The invention further reduces the user's effort after the user has selected the desired alternative. The application software invoked by the user's final selection may request information that the user has not yet provided to that application. For example, a user of a cell phone might order a taxicab. The application of the taxicab company might ask the user for the address of the pick up. The address can be uncomfortably lengthy to enter by the user, especially on a limited device such as a cell phone. However, it is sometimes likely that the requested information was already provided by the user to some other application that was invoked by the user in making some previous selection. For example, the user of the cell phone might have already made reservations at a restaurant and, before leaving the restaurant, then called a taxicab to arrange a pickup at the restaurant. Furthermore, it may be that the previously evoked application shares no data with the requesting application. In the example, the restaurant has no arrangements for sharing data with the taxicab company. In such cases, the invention can match the type of data object requested by the requesting application with data objects previously recorded or passed through the device to the other applications. According to the invention, likely matches can be displayed in such a way that the user can select one of the alternatives displayed. The complete data represented by the selected alternative can then be provided to the requesting application as if provided directly by the user. In the example, the address of the restaurant is provided to the service operator, by the restaurant, as part of the Internet site data. The taxicab application, in requesting an address, triggers an action by the apparatus of the invention to display other likely address objects for the user to chose from. The restaurant is a likely address in this situation and therefore appears as a likely alternative. In the example, the cell phone user selects the restaurant address, rather than entering it character by character, thereby significantly reducing the effort of the user to enter the address of the restaurant. This further reduction of the user's effort, by the invention, is significant because a single keystroke of the user can sometimes replace tens of keystrokes to enter the entire address.
  • [0016]
    The service operator and the application provider must be able to define the variables and parameters which influence the user's selection of any item, and to define the forms that the user must fill-in to use a particular service or application. The invention provides a control panel and an Application Programming Interface (API) to assist in the development of services and applications which use the invention.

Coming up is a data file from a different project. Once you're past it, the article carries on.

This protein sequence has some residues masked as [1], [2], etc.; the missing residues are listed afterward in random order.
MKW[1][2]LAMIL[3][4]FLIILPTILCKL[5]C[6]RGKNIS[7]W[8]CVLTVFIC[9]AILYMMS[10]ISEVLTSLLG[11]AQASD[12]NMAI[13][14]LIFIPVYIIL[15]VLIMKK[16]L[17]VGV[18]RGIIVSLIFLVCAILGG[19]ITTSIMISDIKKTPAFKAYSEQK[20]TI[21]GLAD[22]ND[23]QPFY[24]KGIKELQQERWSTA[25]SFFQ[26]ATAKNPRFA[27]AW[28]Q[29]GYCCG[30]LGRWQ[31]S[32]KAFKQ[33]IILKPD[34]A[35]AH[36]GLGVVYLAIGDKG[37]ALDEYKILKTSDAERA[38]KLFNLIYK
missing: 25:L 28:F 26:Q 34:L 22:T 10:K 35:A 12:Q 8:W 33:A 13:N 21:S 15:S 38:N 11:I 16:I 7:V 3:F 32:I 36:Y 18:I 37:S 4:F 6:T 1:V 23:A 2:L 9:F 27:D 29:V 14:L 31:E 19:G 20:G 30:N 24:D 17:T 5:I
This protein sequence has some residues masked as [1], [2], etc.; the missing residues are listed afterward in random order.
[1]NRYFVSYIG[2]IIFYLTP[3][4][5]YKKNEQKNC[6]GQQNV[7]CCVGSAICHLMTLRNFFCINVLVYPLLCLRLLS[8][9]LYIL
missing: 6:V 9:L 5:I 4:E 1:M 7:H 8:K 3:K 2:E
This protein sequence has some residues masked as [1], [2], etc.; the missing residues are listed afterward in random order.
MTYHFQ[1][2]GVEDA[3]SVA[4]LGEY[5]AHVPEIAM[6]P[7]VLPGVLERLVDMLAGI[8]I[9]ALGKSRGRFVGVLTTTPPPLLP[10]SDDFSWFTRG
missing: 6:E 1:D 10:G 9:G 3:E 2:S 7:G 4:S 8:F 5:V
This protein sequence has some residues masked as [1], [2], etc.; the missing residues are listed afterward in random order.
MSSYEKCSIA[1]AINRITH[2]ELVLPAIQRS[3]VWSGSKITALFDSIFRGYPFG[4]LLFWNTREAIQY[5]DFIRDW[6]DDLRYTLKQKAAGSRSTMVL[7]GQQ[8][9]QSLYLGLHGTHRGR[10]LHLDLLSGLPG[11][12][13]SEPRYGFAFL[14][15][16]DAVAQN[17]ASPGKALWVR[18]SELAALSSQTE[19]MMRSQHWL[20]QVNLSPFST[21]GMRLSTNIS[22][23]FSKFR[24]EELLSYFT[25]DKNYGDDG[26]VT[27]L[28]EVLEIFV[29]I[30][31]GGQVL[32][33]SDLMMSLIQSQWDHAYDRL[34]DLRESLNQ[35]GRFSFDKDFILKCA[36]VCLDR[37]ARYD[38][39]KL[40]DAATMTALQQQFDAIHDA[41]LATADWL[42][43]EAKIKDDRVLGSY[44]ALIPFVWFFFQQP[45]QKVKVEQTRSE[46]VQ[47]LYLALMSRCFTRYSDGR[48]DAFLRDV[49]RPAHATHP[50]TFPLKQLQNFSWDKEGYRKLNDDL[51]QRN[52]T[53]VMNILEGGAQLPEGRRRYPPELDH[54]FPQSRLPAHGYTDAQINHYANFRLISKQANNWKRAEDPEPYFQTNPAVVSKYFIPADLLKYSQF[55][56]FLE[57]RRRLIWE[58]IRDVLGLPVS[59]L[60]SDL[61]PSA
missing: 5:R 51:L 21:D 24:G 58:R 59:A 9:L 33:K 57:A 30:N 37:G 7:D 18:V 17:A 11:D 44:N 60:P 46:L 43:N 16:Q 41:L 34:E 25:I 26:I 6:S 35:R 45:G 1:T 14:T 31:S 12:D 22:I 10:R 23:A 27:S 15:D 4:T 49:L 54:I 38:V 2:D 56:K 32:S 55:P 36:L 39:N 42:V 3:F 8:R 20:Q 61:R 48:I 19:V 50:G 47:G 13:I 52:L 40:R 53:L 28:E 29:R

• [0017]
    Thus, it is an overall advantage of the invention that it does not merely weight alternatives according to pre-set probabilities, either fixed or conditional, or according to pre-set incidence matrices incorporating pre-established rules, but rather the resulting order in any recommended tree or other data structure is dynamic, readily changing and changeable in response to a large number of pre-determined or real-time influences as readily updated by optimizing the objective function. In one aspect of the invention the statistical model is an Empirical Bayes model that is particularly suited for taking into account a wide variety of objective and subjective criteria in determining the recommended organizational structure for the alternatives choices.
  • [0018]
    Other aspects, advantages, and novel features of the invention are described below or will be readily apparent to those skilled in the art from the following specifications and drawings of illustrative embodiments.
  • [0019]
    [0019]FIG. 1 is a high-level block diagram of an illustrative system according to the invention for use with an internet-enabled cellular telephone system.
  • [0020]
    [0020]FIG. 2 is a tree diagram showing a portion of a generic tree.
  • [0021]
    [0021]FIG. 3 is an expanded view of a cell phone display screen showing a list of alternatives.
  • [0022]
    [0022]FIG. 4 is a tree diagram showing a portion of a recommended tree.
  • [0023]
    [0023]FIG. 5 is a tree diagram showing a correlation list.
  • [0024]
    [0024]FIG. 6 is a diagram showing an initializing correlation matrix.
  • [0025]
    [0025]FIG. 7 is a data flow diagram showing the major object classes for an implementation of the invention.
  • [0026]